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"I do not write for fun": Interview with David
Chiweza, author of Out of the Rabble: Ending the Global Economic
Crisis with Lessons from Zimbabwe
June 13, 2013
us what inspired your recent book, Out of the rabble: Ending the
Global Economic Crisis with Lessons from Zimbabwe.
My nation has
grappled with economic challenges to the extent of serious political
differences. Since 1992, I had known that the battle was for markets
and not democracy and human rights after the infamous George Herbert
Bush comments, just before his loss to Bill Clinton, "I have
done a lot for America, I have liberated Eastern Europe, I have
liberated Africa, therefore go and conquer the markets!" For
nearly over two decades and in all the studies I have carried out
based on first hand experience, I saw that markets determined the
fortunes of every nation including America and Europe. Now that
these nations are experiencing the same market challenges as we
did then, albeit being misdiagnosed as corruption and mismanagement,
we have every reason to question the ability of weaker nations to
stand under the weight of global market competition other than the
supply of raw materials. As my nation emerges from two decades of
decline, I felt that it is important to learn the correct lessons
from our strife lest we enter another period of economic mediocrity
when we should in fact emerge stronger and wiser.
book seeks to not only address the global economic crisis but perhaps
most importantly Zimbabwe’s own. You then go on juxtapose
China and the US who pursue different economic models as examples
of “how to.” What lessons can Zimbabwe draw from the
The twin elements
of a local and a global perspective differ only in emphasis and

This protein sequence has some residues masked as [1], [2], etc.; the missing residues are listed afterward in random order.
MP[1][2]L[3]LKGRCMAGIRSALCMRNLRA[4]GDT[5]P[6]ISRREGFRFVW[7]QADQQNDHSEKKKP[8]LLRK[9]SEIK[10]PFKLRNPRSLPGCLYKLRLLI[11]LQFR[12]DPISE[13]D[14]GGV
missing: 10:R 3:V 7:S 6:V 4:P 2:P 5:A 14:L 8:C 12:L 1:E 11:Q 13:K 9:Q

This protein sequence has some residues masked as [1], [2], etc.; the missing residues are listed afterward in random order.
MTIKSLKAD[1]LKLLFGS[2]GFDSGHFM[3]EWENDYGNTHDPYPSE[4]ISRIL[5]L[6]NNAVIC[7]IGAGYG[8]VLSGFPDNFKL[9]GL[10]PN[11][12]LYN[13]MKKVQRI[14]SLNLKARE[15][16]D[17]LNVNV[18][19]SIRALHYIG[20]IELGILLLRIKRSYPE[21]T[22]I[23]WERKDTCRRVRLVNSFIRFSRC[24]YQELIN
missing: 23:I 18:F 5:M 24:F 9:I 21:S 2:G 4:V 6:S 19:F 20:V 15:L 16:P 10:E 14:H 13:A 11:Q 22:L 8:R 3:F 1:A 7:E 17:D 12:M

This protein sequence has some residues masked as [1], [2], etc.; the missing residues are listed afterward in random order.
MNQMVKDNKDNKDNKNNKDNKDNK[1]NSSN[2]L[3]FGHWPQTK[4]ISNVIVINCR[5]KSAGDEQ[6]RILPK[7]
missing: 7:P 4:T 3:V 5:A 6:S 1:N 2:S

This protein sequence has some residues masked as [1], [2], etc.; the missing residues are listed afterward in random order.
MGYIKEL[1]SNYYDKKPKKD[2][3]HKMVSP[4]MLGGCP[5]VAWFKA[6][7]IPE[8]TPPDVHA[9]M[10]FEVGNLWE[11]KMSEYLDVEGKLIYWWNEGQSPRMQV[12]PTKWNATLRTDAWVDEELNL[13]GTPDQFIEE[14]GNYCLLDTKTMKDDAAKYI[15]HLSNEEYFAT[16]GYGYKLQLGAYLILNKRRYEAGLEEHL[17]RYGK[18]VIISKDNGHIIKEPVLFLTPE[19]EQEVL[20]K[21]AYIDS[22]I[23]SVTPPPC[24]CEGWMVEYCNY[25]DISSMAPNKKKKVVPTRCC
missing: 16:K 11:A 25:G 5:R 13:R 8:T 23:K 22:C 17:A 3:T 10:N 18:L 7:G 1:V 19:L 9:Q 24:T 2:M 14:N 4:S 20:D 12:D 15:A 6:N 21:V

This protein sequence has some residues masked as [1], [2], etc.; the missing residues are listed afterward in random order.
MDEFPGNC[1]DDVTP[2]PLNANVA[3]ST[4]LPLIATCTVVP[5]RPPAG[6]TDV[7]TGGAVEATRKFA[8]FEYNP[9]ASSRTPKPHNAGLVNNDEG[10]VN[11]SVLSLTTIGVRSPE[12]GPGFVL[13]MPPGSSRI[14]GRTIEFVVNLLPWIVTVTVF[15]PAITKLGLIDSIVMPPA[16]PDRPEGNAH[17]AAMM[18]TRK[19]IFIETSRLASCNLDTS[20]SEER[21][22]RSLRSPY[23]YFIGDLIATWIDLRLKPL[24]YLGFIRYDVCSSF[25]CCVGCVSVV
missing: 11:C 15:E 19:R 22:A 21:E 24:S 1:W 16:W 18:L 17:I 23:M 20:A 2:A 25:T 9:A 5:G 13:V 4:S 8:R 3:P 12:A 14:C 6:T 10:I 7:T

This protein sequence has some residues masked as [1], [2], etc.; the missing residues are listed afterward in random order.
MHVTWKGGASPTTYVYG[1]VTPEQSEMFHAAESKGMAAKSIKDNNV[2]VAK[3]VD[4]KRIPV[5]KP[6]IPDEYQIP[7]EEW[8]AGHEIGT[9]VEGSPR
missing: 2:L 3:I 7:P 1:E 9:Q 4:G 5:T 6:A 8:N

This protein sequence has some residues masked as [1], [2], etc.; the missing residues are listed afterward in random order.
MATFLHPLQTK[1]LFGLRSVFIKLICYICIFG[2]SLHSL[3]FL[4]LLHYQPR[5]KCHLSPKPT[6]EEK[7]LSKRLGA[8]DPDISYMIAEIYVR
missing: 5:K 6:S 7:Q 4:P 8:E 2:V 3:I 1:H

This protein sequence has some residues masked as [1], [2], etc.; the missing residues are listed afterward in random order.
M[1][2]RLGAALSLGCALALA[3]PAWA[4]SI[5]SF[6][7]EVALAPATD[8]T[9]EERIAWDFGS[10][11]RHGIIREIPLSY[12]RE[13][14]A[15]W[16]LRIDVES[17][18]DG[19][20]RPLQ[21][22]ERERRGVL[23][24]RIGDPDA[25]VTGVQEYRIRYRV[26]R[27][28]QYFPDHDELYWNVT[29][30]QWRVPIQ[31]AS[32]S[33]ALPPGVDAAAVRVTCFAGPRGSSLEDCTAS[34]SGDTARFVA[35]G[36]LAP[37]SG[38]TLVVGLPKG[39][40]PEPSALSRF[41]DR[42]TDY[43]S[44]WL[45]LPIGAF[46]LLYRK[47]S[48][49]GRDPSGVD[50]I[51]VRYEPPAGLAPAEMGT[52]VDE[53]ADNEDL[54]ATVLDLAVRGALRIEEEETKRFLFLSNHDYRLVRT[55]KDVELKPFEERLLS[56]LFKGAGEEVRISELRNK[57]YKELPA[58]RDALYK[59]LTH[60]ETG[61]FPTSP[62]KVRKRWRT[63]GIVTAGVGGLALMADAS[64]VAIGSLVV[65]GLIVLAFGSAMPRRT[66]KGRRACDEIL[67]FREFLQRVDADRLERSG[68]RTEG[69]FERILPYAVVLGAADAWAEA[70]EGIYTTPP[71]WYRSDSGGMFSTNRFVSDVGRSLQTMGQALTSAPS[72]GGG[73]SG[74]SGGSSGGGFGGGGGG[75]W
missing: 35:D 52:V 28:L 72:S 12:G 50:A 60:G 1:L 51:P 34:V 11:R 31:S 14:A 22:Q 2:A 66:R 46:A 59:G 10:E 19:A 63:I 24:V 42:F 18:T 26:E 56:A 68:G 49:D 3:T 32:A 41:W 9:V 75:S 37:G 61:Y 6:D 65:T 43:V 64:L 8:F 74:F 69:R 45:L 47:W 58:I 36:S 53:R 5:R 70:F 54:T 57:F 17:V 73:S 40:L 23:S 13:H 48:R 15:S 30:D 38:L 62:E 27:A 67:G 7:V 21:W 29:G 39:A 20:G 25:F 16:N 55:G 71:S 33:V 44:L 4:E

positioning. Firstly I establish that the same market forces that
affected Zimbabwe under a dominant South Africa at regional level
are the same forces that now bedevil the west under a dominant China.
Essentially since 1993 we have pursued the same free market economy
as is practiced by the USA and now China. Ironically I inform my
readers that Chinese free market economy has evolved from a 100%
protected economy to a free market economy in tandem with its growing
industrial power and the resultant need for larger global markets.
The lessons to be learnt are clear. If you are weak, you must of
necessity defend your markets, and if you are strong, you must attack
other's markets. We clearly undertook a fools game, like the race
between a hare and a tortoise and expecting success. The principle
is clear; the superior overruns the weaker one. However, just as
the biblical David defeated Goliath, not on the rules set by Goliath,
but on his own rules, we also need to adopt economic guerrilla warfare
tactics to defeat the stronger economies. We cannot beat them on
their own terms.
has a fair share of resources but has a poor reflection of those
same resources in terms of GDP. In light of this, can you describe
why your book is a must read for policymakers?
We have resources but they are being mined and exported raw. Moreso,
not enough investment has gone in there for them to carry the nation
in the absence of value addition and manufacturing industries. The
great blunder we did was to dismantle the vertical alignment of
the economy i.e. integration from primary extraction to secondary
processing to manufacturing and finally to commerce. How we dismantled
this is important. It was the free trade dogma, which persuaded
government to abandon trade control. So commerce began selling and
distributing products made by other nations instead of their own
home made products. Commerce became a horse to be ridden by foreign
companies to destroy the local industry. When local manufacturing
is destroyed, it also in turn affects the fortunes of secondary